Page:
The history of criminal profiling goes back to the first profiling study of Jack the Ripper in the 1880s. But I don’t think mentioning the history of profiling is enough to understand it. Therefore, in my article I will talk about the conditions that led to the emergence of profiling and leave the research of history to our esteemed readers. So I intend to give you readers a better insight into profiling.
Criminal profiling is a tool used to illuminate crimes which the perpetrator is unknown. But it is not wrong if we say that the concept of “serial crime” has a separate significance in the appearance of profiling. Actions today referred to as “serial kills/rapes/arson” have a different meaning than the same crime being committed repeatedly by the same perpetrator. For example, Sawney Bean and his family, who lived in a cave in the 1600s and ate more than a thousand people, are not called serial murders.  According to this definition, a hit man who committed murder for money may not be described as a serial killer.
Although the term “serial” can be used for multiple crimes, let’s continue with the murder example. The biggest thing that distinguishes a serial murder from a series of murders committed by the same perpetrator is that the killer is committed for psychological satisfaction. So unlike a hit man, motivation is not caused by external factors, but by internal impulses. You can see our article on the psychological processes of serial killers: https://cyberstruggle.org/serial-killers-7-psychological-phases-and-cyber-world/
Psychological factors that have a major role in the commitment of serial killings also make it difficult to solve such crimes. That’s because the killer apparently committed these murders for no reason. On the other hand, the motifs that can only be associated with the psychological characteristics of the perpetrator makes the case inextricably hard to solve. Serial killers, like drug addicts, who experience withdrawal crises, perform rituals on their victims to satisfy their addiction. I’m guessing that when there’s no systematic work on serial killers, criminologists had a hard time making sense of these behaviors.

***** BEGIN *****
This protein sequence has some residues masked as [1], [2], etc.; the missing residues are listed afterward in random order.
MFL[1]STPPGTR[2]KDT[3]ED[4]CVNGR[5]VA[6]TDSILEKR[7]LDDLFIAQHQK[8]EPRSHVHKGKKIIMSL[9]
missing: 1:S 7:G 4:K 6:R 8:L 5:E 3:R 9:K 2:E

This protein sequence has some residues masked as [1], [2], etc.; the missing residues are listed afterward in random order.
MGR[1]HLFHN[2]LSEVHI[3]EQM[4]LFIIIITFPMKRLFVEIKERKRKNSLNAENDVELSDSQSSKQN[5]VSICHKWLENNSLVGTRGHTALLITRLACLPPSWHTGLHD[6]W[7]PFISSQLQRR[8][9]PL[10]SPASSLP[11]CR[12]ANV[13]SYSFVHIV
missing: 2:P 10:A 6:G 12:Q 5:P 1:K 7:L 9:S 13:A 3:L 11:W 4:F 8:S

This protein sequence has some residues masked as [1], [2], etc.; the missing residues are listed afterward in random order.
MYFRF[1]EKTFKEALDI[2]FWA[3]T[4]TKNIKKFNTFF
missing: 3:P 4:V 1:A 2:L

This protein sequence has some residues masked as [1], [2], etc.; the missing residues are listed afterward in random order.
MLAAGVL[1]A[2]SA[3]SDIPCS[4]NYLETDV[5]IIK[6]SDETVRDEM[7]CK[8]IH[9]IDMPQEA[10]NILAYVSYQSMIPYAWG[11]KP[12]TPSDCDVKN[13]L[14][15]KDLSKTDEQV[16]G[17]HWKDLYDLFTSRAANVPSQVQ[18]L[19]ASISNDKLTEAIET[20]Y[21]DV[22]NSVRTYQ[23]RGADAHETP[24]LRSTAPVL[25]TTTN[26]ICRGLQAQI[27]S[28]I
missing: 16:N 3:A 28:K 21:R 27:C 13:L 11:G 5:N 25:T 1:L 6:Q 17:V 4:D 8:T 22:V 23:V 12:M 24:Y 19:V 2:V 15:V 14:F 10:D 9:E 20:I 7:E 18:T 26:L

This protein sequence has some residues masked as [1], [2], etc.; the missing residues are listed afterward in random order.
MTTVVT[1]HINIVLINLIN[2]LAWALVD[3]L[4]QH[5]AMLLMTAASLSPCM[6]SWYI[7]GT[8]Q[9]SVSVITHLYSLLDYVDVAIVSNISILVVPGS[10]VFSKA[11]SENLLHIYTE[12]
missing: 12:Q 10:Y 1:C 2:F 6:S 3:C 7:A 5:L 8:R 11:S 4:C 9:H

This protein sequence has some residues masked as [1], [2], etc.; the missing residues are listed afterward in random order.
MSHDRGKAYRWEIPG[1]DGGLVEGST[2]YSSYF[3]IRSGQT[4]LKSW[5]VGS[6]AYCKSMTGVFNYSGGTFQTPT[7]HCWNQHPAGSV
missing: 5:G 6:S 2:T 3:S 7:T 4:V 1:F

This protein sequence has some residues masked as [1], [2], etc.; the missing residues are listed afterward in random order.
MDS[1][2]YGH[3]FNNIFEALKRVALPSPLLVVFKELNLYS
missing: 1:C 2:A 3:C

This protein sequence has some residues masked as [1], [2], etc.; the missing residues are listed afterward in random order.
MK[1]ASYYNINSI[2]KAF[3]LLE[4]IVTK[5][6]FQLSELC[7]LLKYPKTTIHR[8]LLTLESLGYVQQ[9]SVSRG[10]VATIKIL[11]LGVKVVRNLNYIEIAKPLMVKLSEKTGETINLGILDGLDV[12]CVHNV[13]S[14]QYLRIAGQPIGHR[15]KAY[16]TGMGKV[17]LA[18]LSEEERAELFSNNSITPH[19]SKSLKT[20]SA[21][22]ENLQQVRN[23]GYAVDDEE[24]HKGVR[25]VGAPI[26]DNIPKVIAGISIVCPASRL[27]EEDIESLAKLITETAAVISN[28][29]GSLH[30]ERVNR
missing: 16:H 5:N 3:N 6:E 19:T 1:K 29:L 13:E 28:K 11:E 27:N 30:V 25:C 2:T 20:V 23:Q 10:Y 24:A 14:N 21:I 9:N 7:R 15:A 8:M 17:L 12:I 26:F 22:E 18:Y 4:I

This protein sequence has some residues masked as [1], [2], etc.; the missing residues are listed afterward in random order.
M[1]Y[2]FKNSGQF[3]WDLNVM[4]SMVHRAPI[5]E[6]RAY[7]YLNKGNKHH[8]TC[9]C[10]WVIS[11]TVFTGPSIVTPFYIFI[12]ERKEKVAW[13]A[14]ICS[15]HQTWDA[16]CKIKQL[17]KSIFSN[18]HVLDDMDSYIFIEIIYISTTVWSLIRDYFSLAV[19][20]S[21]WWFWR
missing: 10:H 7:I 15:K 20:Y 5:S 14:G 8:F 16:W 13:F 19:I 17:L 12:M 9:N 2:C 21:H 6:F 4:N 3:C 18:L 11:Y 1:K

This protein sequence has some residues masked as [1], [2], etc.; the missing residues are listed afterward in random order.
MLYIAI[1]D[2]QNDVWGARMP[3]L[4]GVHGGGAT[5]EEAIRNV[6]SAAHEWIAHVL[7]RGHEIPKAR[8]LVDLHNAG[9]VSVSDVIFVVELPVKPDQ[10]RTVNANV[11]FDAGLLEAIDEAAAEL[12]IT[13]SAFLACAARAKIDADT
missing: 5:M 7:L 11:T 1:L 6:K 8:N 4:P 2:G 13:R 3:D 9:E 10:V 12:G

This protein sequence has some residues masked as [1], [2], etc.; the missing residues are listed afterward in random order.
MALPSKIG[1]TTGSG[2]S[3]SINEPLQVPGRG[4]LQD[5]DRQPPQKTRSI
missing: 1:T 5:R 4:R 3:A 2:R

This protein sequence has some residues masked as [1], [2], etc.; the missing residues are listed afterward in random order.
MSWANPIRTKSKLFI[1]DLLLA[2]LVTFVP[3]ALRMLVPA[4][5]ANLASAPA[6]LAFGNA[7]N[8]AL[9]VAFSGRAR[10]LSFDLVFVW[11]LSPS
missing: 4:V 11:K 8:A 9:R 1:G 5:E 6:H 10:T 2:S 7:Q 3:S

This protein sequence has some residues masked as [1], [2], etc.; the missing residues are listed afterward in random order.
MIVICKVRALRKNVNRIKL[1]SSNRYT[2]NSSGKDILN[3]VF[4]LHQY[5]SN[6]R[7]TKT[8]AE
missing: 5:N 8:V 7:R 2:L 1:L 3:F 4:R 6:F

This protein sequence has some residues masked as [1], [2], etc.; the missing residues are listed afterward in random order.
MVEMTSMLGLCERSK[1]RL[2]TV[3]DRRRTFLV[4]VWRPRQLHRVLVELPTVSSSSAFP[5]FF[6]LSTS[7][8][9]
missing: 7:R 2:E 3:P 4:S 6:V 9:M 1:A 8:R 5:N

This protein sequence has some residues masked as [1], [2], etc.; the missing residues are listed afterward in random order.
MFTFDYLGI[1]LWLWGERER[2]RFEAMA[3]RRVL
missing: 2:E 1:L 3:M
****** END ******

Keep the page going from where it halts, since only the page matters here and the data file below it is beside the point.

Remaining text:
Profiling is based on an assumption called the A-C equation; “In serial crimes, the behavior of the perpetrator when committing the crime is mainly due to the characteristics of the perpetrator.” And based on this, it tries to make an opinion about the characteristics of the perpetrator. The main objectives of criminal profiling works are as follows;
- Associating unsolved crimes committed by the same perpetrator but insufficient evidence.
- Acceleration of investigation by narrowing the circle of potential criminals.
- Estimation of the next step of the perpetrator.
- The psychological profile of the perpetrator in order to create the correct interrogation strategy.
- Advice on what to focus on in the investigation.
Different Approaches in Profiling
As with every discipline, there are different approaches to criminal profiling. Before we move on to processes and methods, I’d like to talk about two different trends that dominate this area.
This approach, also called FBI profiling, is fundamentally similar to traditional detective methods. Process begins with an investigator examining the scene and the victim then carrying out ideas about how the incident occurred, interaction of the perpetrator with the victim, the perpetrator’s behavior at the scene and the possible intention of the perpetrator. Then he interprets them relying on his past experience and produce a perpetrator profile. As you can see this approach is highly subjective, and the extent to which it will work depends entirely on the experience of the police conducting the investigation. Therefore, this approach is criticized by the surrounding circles for not using scientific methods and is called “hand procedure, art”. Although its benefit is so controversial, some academic studies claim that this approach is more successful in certain situations, as we will talk later in the article.
This approach, which is set out with positivist thinking, takes advantage of entirely scientific methods when profiling. The main focus of this approach is to produce generalizations and theories to classify criminals and to be used in profiling studies. They benefit from many different disciplines, mainly psychology, medicine and statistics.
We can divide the actions (Actions) that a serial offender can perform at the scene into three different classes;
- Typical ones: typical things seen in most of the same kind of crimes.